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Advice to Parents about Coaching their Teens in Practice Driving Situations…
Parents, you are very important in helping your novice-driver teens learn to drive safely. You are still—like it or not—role models for your kids. Teens watch you behind the wheel, so you should try to be positive examples on the road and avoid teaching bad driving habits and attitudes.
Since you parents largely control when and where your teens can drive, you should provide ample practice opportunities and be a patient and upbeat coach for them. Most states issue learner permits that require an adult in the vehicle while teens are learning to drive. Many states with “graduated driver license programs” require parents to certify a prescribed number of practice hours completed by their teens. Because most teenagers are highly motivated to get and to keep their license, you can use this motivation to leverage your teens to become safe and responsible drivers.
The best place to learn how to be a safe driver is on the road of course. Good skills are only developed through repeated exposure to various driving situations, including work zones. However, for practice to be worthwhile, it must be done in constructive and encouraging ways.
Positive learning settings enhance the chances that good things really will be learned. Avoid heated discussions with your teens before or during practice driving sessions. It’s not a good time for you to scold them about things they have or have not done, to interrogate them about homework or grades, or to raise any other volatile subject. In fact, keep even pleasant conversation to a minimum and concentrate instead on your teens’ driving. Make your instructions short and to the point…and give them calmly. Say “good job” or other compliment often.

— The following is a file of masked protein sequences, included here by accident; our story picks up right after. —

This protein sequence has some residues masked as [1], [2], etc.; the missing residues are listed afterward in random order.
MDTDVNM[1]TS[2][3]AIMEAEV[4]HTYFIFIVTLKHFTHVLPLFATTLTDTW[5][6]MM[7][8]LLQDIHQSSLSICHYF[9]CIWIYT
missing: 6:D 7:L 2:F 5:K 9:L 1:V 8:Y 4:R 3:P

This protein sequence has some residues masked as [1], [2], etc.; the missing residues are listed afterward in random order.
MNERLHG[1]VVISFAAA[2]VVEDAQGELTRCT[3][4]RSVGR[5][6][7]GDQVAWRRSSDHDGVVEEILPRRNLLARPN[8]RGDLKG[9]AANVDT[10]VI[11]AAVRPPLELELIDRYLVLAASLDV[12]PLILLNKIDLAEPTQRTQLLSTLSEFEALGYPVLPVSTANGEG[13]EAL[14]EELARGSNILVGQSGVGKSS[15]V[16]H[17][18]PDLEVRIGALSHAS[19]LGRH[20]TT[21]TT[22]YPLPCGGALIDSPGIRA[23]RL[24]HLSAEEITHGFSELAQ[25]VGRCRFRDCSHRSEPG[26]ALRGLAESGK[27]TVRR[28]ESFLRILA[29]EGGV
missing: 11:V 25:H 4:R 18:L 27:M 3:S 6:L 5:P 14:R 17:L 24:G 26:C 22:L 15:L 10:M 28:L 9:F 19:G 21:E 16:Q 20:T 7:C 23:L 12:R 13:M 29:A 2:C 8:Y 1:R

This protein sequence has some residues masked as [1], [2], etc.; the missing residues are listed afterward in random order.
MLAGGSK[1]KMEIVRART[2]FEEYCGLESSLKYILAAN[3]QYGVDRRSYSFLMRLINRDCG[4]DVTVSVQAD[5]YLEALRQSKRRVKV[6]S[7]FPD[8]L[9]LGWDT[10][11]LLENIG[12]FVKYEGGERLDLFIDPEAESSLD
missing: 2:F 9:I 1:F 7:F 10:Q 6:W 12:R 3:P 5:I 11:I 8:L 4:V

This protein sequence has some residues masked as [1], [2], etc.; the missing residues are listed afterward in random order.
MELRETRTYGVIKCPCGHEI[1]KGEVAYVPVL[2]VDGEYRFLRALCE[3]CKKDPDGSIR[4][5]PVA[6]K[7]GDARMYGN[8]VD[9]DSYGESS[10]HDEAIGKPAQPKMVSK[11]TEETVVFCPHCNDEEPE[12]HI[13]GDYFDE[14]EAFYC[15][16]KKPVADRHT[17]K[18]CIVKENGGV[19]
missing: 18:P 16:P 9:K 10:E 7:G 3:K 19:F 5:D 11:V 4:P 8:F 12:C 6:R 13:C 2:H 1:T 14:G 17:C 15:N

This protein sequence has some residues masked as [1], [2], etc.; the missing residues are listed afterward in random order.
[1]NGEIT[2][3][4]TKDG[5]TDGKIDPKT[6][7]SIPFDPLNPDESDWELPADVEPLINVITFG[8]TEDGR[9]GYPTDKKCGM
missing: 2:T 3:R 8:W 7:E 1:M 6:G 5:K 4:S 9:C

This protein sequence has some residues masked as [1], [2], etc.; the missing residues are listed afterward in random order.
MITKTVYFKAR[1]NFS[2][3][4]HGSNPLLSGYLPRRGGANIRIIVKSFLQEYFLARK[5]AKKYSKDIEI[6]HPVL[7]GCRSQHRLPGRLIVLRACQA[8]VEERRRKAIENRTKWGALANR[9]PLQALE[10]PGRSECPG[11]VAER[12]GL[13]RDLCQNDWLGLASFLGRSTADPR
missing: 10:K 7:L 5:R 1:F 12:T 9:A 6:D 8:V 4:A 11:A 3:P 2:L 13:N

For these practice outings, start with easy driving situations on lower-speed roads and progress to more challenging situations on higher-speed roads. Don’t shy away from practicing in work zones; increasingly they are a typical feature of everyday driving—and learners need to be exposed to them. Understand that it will take time for your rookie drivers to drive as well as you do. They will not see some hazards or react appropriately to them, but never yell at them or lose your cool. When your new drivers make a mistake, don’t make a federal case out of it. And they WILL make mistakes! Show that you have confidence in them. Remember that it takes a lot of time and practice to be a safe driver—in work zones and in all other driving situations.
These outings should prove enjoyable and beneficial for both of you. Many state motor vehicle authorities have received feedback to that effect from parents. Most enjoyed the practice driving time they spent with their teens, and they understood its importance. But if YOU aren’t comfortable riding with and coaching your teens, get someone else to do it—someone you can rely on to give good guidance and relate well to your young drivers.